2. In the meantime, make the dressing by blending the olive oil, lemon juice, salt, curry powder, tamari and vinegar.
3. Next, mix the cucumber and mushrooms in a bowl along with the lentils and add in the dressing and mix well.
This dish is full of flavour, will keep well in the fridge and its very versatile. Unlike most aubergine dishes it’s low on oil which is refreshing, and easy to eat.
2 medium aubergines
4 tbsp tamari (a thick, less salty soy sauce)
2 tsp toasted sesame oil
Zest and juice of 1 lemon
4 spring onions, sliced or ½ red onion finely chopped
1 fresh red chilli, finely chopped
1 cup mixed herbs such as coriander, basil and mint
Salt and pepper to taste
1. Bring water to the boil in a steamer while you cut the aubergines into cubes. Steam for about 10 minutes or until they are soft right through without any signs of white flesh. Depending on the size of your steamer, you might need to do them in two batches.
2. In the meantime, make the dressing by mixing the rest of the ingredients together.
3. Remove the cooked aubergines from the steamer and leave to cool for a little while.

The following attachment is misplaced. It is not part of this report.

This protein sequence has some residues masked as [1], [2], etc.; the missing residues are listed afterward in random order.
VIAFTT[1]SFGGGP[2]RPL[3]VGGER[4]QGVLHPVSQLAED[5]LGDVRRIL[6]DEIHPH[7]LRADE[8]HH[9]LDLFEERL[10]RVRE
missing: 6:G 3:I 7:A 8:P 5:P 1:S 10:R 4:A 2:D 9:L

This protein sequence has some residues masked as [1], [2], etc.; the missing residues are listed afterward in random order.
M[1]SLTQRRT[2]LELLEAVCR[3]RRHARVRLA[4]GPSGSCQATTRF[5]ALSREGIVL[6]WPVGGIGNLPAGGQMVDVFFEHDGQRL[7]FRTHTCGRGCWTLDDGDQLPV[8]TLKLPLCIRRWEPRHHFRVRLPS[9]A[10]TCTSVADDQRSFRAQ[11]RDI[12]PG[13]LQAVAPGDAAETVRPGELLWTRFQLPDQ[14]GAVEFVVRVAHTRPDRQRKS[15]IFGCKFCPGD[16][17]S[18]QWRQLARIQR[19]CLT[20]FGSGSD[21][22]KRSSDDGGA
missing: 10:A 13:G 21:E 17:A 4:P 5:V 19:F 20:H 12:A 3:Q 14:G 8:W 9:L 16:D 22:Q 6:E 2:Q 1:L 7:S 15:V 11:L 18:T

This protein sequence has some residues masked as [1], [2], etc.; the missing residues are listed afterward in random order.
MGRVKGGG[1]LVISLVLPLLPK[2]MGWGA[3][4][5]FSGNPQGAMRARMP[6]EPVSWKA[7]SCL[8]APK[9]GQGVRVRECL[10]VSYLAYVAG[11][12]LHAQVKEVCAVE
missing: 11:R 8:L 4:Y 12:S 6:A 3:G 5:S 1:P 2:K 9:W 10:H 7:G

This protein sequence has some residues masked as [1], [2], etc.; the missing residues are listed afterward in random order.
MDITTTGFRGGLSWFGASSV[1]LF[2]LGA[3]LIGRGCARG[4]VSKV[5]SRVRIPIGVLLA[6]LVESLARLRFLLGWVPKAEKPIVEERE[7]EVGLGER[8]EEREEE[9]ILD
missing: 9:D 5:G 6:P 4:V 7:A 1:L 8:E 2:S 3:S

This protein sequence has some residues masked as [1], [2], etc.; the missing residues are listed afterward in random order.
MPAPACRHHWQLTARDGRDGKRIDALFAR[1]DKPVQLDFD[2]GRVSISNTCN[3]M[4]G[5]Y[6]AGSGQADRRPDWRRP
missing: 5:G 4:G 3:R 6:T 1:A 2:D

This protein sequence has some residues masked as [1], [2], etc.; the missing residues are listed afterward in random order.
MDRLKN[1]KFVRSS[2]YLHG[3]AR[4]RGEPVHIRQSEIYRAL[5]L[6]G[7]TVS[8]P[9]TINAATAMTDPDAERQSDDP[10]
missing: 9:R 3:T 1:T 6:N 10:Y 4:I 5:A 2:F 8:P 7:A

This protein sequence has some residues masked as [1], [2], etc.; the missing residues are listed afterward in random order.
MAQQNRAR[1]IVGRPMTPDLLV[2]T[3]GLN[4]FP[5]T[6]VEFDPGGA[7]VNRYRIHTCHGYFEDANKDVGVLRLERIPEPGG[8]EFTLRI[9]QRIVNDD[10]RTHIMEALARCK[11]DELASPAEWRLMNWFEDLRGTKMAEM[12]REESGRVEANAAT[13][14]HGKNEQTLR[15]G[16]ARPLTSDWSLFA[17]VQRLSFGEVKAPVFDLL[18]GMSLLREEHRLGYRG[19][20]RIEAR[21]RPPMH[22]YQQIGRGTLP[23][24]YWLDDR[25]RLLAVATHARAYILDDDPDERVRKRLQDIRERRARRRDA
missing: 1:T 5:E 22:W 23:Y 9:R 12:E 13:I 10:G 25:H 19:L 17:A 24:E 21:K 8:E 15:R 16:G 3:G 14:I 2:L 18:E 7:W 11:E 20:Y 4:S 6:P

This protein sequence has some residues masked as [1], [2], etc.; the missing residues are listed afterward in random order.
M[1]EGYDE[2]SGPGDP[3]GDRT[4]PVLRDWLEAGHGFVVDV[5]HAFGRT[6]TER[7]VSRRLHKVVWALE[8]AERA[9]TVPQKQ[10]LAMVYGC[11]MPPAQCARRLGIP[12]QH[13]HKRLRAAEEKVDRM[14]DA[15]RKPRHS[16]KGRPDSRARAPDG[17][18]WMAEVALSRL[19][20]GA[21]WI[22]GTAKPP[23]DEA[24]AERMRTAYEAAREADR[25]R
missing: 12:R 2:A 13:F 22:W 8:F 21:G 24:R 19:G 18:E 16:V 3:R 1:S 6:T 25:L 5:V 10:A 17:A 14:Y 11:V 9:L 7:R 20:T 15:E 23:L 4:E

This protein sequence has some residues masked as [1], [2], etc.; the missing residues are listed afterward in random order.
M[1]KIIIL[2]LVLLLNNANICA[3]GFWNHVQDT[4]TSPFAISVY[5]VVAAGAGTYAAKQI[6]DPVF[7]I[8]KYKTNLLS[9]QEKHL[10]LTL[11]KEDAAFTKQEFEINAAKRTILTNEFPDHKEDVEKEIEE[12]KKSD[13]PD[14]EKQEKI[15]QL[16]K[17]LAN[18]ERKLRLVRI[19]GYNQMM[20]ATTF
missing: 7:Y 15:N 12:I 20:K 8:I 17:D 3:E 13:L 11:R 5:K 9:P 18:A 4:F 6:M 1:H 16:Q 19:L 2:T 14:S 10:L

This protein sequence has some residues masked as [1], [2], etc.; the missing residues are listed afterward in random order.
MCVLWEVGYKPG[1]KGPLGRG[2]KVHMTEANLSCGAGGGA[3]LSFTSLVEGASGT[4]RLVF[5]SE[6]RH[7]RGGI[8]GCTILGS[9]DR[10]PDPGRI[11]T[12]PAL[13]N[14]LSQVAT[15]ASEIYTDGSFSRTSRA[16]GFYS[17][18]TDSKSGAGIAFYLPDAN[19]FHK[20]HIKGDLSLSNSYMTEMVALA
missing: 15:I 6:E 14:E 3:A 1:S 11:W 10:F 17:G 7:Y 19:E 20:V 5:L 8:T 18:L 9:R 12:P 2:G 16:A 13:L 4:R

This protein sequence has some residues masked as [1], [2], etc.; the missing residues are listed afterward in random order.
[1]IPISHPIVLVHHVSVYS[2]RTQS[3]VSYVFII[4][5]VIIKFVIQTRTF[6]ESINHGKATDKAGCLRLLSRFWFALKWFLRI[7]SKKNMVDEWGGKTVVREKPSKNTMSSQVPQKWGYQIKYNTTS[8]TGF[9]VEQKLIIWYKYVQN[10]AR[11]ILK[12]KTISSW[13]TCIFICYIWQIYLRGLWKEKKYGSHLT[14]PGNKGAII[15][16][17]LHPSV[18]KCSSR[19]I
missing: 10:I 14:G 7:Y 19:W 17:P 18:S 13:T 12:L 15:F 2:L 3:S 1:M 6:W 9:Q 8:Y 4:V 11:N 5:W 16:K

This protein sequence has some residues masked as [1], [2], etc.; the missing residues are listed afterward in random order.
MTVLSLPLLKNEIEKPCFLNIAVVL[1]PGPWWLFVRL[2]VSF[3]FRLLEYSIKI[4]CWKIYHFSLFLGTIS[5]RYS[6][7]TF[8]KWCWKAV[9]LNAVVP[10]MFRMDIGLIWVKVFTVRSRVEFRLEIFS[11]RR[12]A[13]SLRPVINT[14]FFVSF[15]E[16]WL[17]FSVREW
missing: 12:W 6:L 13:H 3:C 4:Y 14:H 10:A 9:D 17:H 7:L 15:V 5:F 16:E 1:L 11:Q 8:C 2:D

4. Pour the dressing over the aubergines and mix well. When the aubergines are still slightly warm is the perfect time to flavour them as they absorb the flavours.
5. Serve as a salad, part of sharing plates or as a vegetable next to any simple cooked meat.
This is a fantastic energy boost, so consider making double this recipe as it will keep well in the fridge; it also freezes well. I find using coconut milk gives it a richness and is good for the soul and is more filling during damp days.
1 tbsp coconut oil
1 medium onion, chopped
1 tsp grated fresh ginger
2 tbsp medium or hot curry powder
1 x 400g can chopped tomatoes or coconut milk
800g cooked chickpeas
2 garlic cloves, crushed
Small handful of chopped coriander leaves, to garnish
1. Heat the oil in a large frying pan and add the onion and ginger. Cook slowly for a minute then add the curry powder. Stir and cook for another minute before adding the chopped tomatoes or coconut milk and chickpeas.
2. Bring the mixture to the boil, cover, reduce the heat and cook on a medium heat for 10-12 minutes.
3. Remove from the heat and add in the garlic and mix well. Serve with the chopped coriander.
A bowl of guacamole is ideal when you feel hunger pangs. It’s fast to make, instantly filling, tastes fresh and is great on its own or as a side to a curry. Feel free to vary the ingredients depending on the time of year and what is available.
2 ripe avocados
Zest and juice of 1 lemon or 2 limes
1 fresh red chilli, chopped fine
3 spring onions or ½ medium red or white onion, finely chopped
2 tomatoes, chopped fine
2 large cloves garlic, crushed
Bunch of coriander, chopped
Olive oil to taste
Salt and pepper to taste
1. Half the avocados, remove the stones and scoop out the flesh. Place in a bowl along with the rest of the ingredients.
2. Next, with your hands squash everything together until well mixed adding more olive oil, salt and pepper to taste.